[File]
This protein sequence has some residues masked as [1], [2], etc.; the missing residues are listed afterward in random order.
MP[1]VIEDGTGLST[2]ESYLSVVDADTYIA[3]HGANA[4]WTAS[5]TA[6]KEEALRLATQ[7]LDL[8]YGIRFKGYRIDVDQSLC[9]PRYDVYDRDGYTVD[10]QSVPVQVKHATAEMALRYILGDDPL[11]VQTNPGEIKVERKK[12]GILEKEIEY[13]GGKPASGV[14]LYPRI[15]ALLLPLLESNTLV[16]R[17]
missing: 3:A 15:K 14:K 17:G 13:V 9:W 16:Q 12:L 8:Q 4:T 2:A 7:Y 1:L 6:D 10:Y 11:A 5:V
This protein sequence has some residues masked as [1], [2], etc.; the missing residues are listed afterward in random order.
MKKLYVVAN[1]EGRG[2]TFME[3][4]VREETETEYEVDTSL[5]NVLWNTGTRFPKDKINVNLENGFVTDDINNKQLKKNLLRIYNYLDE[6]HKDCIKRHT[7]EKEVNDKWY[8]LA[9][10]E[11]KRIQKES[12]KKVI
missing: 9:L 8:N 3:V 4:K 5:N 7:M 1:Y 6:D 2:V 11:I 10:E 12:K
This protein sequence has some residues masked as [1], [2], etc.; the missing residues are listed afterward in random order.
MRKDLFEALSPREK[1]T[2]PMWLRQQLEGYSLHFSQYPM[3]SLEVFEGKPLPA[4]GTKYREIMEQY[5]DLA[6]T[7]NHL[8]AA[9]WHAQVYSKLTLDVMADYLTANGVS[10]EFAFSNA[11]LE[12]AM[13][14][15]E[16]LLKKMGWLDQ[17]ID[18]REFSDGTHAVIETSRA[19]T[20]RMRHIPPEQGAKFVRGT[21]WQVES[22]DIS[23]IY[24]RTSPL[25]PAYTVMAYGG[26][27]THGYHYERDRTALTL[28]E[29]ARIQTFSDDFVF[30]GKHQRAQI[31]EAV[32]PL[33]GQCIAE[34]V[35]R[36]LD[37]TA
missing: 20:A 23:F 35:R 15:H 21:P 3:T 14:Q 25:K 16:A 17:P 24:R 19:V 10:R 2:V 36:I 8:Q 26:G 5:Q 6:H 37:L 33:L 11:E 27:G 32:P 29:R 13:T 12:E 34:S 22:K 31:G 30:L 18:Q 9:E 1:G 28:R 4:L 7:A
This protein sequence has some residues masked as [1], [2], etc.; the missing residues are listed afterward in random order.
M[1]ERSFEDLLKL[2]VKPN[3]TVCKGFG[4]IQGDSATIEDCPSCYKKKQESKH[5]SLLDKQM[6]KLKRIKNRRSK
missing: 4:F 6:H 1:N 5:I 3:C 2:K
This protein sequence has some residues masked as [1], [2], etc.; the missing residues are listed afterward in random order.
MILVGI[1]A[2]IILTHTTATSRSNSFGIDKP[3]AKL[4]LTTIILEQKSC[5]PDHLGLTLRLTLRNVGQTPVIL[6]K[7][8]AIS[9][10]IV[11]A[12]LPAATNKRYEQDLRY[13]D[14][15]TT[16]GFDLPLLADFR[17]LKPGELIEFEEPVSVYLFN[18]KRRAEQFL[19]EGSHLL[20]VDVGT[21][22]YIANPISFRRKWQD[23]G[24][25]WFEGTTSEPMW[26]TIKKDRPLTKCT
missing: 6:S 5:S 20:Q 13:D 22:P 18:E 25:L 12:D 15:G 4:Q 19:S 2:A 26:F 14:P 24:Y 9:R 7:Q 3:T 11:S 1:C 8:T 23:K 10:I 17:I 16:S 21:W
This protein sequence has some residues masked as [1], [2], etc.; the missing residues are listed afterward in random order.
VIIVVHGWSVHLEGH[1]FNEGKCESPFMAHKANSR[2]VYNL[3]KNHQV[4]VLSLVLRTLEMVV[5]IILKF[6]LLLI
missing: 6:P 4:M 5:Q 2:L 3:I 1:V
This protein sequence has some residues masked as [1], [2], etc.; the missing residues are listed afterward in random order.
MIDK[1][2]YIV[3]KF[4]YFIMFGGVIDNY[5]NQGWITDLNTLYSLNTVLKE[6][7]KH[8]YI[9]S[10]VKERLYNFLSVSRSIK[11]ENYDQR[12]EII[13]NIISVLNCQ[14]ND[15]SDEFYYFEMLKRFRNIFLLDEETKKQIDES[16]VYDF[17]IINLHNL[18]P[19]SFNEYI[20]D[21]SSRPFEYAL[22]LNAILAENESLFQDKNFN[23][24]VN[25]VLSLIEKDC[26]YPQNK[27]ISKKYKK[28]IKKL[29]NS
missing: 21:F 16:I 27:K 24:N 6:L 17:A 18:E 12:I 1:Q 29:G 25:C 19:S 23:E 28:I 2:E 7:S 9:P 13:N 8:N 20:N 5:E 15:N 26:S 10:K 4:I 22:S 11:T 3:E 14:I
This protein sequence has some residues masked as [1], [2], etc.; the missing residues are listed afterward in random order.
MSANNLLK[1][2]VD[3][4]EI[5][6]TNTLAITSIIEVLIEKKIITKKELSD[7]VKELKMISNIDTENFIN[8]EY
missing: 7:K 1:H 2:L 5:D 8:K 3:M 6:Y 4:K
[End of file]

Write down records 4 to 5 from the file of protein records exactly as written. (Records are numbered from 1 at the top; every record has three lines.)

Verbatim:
This protein sequence has some residues masked as [1], [2], etc.; the missing residues are listed afterward in random order.
M[1]ERSFEDLLKL[2]VKPN[3]TVCKGFG[4]IQGDSATIEDCPSCYKKKQESKH[5]SLLDKQM[6]KLKRIKNRRSK
missing: 4:F 6:H 1:N 5:I 3:C 2:K
This protein sequence has some residues masked as [1], [2], etc.; the missing residues are listed afterward in random order.
MILVGI[1]A[2]IILTHTTATSRSNSFGIDKP[3]AKL[4]LTTIILEQKSC[5]PDHLGLTLRLTLRNVGQTPVIL[6]K[7][8]AIS[9][10]IV[11]A[12]LPAATNKRYEQDLRY[13]D[14][15]TT[16]GFDLPLLADFR[17]LKPGELIEFEEPVSVYLFN[18]KRRAEQFL[19]EGSHLL[20]VDVGT[21][22]YIANPISFRRKWQD[23]G[24][25]WFEGTTSEPMW[26]TIKKDRPLTKCT
missing: 6:S 5:S 20:Q 13:D 22:P 18:E 25:L 12:D 15:G 4:Q 19:S 2:A 26:F 14:P 24:Y 9:R 7:Q 3:T 11:S 1:C 8:T 23:K 10:I 17:I 16:S 21:W